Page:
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Adaptive Cruise Control

Rajesh Rajamani
Published 2012 · Computer Science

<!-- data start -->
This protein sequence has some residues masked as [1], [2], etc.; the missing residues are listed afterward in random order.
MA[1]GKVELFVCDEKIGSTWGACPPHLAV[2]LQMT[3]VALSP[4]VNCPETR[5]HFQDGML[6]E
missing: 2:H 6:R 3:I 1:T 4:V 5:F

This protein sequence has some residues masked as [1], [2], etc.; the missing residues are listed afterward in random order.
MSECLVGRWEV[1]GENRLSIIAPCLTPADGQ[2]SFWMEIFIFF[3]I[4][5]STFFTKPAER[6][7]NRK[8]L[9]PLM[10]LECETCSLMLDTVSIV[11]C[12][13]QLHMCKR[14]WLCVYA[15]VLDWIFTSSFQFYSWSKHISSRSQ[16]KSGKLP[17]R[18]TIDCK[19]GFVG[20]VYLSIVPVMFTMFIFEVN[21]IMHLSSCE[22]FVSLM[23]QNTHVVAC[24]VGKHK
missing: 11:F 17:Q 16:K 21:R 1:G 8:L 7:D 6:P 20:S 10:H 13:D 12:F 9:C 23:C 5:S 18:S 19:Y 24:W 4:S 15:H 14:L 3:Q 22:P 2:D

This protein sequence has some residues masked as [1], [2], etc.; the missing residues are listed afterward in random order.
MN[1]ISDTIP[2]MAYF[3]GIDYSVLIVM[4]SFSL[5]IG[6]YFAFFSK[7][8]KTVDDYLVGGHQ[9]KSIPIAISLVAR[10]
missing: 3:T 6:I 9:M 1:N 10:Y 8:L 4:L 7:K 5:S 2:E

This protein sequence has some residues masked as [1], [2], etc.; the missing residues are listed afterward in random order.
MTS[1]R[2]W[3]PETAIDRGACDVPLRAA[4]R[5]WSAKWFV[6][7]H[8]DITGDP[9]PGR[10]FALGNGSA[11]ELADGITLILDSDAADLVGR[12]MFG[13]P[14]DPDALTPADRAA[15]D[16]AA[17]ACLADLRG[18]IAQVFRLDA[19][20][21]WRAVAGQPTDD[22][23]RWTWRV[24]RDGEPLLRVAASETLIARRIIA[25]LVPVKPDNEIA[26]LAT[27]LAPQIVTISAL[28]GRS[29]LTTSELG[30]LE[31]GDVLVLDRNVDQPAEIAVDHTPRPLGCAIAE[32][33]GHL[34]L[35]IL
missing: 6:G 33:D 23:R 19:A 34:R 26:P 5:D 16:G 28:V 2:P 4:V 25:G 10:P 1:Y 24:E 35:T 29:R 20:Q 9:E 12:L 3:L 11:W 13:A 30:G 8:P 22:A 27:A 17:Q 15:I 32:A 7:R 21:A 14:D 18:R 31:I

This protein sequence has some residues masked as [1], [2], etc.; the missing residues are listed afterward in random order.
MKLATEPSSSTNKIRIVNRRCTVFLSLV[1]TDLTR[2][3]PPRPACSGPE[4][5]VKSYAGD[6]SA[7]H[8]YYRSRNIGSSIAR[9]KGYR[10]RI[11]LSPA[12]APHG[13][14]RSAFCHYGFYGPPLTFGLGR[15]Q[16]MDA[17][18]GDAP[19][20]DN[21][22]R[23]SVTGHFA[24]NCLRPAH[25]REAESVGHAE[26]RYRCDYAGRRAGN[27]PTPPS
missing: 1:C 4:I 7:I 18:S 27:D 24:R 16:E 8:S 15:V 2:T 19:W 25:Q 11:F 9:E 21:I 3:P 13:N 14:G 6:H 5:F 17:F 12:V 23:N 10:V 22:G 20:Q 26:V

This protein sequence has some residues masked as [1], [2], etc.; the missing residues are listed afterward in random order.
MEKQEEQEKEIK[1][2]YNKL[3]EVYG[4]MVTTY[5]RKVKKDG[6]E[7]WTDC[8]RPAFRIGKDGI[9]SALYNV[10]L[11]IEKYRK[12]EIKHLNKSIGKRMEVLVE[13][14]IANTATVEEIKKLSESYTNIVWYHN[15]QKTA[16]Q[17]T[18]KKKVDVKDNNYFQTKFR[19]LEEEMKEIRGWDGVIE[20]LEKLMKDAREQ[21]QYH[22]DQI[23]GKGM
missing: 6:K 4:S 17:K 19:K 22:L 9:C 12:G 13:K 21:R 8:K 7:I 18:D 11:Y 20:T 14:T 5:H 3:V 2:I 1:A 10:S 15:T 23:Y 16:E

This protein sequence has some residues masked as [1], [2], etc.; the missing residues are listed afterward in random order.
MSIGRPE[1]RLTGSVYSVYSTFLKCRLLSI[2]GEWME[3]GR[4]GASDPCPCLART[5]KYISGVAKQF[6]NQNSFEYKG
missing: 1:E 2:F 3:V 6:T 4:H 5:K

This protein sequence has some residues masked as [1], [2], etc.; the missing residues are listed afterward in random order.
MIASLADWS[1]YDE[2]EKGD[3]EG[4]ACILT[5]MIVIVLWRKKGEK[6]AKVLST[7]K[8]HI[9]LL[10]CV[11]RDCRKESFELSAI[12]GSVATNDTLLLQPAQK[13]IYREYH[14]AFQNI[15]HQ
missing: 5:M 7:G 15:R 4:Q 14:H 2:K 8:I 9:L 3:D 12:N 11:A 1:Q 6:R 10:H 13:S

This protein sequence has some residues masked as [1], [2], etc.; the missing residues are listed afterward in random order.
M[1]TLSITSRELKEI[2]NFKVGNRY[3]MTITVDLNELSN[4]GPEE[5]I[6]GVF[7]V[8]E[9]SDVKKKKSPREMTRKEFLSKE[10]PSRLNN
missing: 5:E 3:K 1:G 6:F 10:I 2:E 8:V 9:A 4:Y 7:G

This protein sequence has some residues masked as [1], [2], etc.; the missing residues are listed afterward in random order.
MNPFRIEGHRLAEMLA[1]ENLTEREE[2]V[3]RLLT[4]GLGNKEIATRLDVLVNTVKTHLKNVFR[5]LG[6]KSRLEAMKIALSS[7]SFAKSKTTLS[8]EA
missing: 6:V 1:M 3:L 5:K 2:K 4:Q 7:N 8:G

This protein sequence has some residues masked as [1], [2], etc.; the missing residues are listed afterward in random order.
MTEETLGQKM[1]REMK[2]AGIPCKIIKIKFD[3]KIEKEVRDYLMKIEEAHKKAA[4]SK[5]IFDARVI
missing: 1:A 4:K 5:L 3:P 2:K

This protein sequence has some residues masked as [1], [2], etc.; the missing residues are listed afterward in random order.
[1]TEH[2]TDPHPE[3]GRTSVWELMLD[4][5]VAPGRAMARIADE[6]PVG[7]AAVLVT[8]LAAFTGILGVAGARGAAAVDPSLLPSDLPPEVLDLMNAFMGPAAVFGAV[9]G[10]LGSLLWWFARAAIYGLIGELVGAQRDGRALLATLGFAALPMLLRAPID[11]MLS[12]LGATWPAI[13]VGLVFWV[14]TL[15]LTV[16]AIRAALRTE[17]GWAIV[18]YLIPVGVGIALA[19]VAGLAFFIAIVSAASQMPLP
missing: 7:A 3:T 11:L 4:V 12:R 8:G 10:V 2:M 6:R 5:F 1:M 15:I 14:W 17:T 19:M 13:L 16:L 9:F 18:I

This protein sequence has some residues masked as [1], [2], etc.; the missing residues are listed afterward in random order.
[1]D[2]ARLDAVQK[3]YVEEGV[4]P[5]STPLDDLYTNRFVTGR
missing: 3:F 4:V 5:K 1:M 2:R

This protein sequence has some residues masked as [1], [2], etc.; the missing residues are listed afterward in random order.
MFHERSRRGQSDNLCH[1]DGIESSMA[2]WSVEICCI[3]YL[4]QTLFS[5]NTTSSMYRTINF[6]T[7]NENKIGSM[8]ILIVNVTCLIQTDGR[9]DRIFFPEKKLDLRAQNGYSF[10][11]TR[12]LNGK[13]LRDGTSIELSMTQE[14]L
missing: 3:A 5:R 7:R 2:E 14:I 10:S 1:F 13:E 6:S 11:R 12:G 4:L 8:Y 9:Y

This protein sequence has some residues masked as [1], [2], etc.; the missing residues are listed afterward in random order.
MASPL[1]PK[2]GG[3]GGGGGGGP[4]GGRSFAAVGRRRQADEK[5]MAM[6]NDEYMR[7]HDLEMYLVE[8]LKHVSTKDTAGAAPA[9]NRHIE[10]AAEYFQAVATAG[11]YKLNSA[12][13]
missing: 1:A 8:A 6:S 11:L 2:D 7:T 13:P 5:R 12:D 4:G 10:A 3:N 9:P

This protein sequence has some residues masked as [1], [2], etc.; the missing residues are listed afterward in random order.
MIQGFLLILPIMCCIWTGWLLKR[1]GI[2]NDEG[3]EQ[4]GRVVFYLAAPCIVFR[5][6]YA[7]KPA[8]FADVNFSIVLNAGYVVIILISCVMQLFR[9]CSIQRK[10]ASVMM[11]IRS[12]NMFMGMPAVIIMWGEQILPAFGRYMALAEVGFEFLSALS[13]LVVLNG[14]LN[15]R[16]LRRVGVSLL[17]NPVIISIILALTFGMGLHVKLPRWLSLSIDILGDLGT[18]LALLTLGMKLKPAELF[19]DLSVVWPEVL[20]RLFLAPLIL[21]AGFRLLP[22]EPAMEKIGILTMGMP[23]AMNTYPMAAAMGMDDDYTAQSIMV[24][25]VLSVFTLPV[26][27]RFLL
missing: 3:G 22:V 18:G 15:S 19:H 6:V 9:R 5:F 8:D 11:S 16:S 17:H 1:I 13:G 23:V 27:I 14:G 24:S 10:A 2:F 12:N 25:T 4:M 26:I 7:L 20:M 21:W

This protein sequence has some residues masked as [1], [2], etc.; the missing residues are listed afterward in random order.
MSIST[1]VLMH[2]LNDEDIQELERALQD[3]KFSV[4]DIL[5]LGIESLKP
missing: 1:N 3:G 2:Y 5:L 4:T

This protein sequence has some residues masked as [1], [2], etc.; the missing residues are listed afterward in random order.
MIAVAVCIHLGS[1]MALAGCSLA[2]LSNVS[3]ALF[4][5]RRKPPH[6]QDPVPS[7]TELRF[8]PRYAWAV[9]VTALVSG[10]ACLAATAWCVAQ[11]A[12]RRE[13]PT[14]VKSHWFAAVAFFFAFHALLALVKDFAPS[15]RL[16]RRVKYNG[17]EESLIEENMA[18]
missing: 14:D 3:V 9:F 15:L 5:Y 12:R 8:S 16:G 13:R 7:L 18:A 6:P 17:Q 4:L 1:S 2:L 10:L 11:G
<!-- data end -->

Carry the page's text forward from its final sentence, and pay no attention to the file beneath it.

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An adaptive cruise control (ACC) system is an extension of the standard cruise control system. An ACC equipped vehicle has a radar or other sensor that measures the distance to other preceding vehicles (downstream vehicles) on the highway. In the absence of preceding vehicles, the ACC vehicle travels at a user-set speed, much like a vehicle with a standard cruise control system (see Figure 6-1). However, if a preceding vehicle is detected on the highway by the vehicle’s radar, the ACC system determines whether or not the vehicle can continue to travel safely at the desired speed. If the preceding vehicle is too close or traveling too slowly, then the ACC system switches from speed control to spacing control. In spacing control, the ACC vehicle controls both the throttle and brakes so as to maintain a desired spacing from the preceding vehicle.
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